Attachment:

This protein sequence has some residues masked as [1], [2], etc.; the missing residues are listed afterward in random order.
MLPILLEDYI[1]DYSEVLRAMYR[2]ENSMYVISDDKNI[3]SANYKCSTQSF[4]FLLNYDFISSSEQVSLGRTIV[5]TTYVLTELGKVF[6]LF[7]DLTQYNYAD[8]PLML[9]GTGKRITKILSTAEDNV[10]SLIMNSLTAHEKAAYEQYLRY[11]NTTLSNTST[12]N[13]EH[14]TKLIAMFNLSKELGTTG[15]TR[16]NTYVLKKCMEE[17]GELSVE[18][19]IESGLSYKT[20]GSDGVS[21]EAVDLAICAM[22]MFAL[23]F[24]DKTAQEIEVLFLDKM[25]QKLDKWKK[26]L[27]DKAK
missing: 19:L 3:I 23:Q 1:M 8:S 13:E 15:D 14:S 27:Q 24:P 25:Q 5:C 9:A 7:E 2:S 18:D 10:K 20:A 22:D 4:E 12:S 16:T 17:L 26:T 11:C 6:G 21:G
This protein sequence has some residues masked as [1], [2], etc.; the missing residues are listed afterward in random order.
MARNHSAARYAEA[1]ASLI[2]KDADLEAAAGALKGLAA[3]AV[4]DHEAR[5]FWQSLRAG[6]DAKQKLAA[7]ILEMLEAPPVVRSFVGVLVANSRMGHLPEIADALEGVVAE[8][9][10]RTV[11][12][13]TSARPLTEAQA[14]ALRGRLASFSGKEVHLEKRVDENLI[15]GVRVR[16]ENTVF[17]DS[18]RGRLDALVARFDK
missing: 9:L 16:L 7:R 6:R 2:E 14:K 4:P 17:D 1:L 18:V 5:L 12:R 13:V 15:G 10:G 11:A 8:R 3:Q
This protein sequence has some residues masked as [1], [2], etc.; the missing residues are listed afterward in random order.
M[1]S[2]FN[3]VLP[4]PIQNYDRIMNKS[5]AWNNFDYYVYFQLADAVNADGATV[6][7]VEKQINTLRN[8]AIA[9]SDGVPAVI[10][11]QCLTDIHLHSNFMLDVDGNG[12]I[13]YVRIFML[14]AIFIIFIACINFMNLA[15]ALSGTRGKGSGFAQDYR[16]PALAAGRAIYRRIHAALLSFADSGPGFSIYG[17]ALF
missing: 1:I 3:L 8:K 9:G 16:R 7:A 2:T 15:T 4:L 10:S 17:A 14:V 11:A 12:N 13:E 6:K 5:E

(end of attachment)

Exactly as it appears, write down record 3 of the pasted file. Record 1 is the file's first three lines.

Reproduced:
This protein sequence has some residues masked as [1], [2], etc.; the missing residues are listed afterward in random order.
M[1]S[2]FN[3]VLP[4]PIQNYDRIMNKS[5]AWNNFDYYVYFQLADAVNADGATV[6][7]VEKQINTLRN[8]AIA[9]SDGVPAVI[10][11]QCLTDIHLHSNFMLDVDGNG[12]I[13]YVRIFML[14]AIFIIFIACINFMNLA[15]ALSGTRGKGSGFAQDYR[16]PALAAGRAIYRRIHAALLSFADSGPGFSIYG[17]ALF
missing: 1:I 3:L 8:K 9:G 16:R 7:A 2:T 15:T 4:L 10:S 17:A 14:V 11:A 12:N 13:E 6:K 5:E